Carter had an interesting presidency, and he is high in the running for best of the last 40 years. He did something for everyone, really. For conservatives, he was a big deregulator. He deregulated the American beer industry and removed the ban on the sale of malt, hops and yeast for the purposes of home brewing, measures which had been in place since prohibition. Carter essentially opened the doors for the American microbrew. He also helped deregulate the pricing of air travel. He signed measures that reduced and eventually eliminated all price controls on airfare.
Had Ted Kennedy not quashed it, Carter would have been responsible for providing comprehensive healthcare coverage to Americans. He encouraged Americans to conserve energy and famously installed solar panels on the White House. He called the need to cut back on energy “the moral equivalent of war,” as price hikes in retaliation for the Yom Kippur War in 1973 were imposed artificially by the newly formed OPEC. He also pulled the US out of the 1980 Olympics, an unprecedented move, in reaction to the Soviet invasion of Afghanistan.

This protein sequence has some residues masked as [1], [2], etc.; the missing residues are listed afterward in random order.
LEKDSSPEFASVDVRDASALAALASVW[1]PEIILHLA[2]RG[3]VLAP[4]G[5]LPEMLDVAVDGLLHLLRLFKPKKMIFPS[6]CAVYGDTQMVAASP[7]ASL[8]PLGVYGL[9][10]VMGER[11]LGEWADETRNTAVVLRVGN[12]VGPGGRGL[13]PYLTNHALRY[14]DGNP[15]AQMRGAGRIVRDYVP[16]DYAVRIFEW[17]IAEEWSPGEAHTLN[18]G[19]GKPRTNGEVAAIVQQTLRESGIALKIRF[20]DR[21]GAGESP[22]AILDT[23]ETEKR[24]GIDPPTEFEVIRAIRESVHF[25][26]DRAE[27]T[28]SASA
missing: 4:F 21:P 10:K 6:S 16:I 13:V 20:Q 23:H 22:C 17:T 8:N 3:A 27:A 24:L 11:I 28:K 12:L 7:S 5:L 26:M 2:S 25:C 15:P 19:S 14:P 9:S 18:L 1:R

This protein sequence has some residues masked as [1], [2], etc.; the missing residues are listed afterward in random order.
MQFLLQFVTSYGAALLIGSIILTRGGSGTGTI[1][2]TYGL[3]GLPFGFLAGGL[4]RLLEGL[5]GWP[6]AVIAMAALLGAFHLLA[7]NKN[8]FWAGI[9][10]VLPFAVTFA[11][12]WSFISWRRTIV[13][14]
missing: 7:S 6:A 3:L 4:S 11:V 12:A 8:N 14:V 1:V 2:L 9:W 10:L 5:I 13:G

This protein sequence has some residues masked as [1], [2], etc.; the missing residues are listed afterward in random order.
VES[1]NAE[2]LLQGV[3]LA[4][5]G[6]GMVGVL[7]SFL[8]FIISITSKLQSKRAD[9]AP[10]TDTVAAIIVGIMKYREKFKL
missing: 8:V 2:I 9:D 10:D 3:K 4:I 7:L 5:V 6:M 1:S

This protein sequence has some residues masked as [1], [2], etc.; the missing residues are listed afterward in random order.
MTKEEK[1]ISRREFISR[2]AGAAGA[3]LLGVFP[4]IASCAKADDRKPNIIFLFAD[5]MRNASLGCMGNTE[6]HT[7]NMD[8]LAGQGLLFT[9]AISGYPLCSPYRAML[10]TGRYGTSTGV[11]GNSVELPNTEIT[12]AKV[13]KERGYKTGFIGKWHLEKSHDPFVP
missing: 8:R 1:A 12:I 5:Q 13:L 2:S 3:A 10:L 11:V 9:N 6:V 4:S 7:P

All in all, Carter wasn’t that awful, but he wasn’t popular in his time, and it is only now (in retrospect, when compared to his successors) that some people are starting to rethink his presidency as perhaps being a minor success, though not stellar.
Reagan… what more can I say about Reagan that hasn’t already been said about pancreatic cancer… all I can say is, it’s a shame Hinckley was such a shitty shot.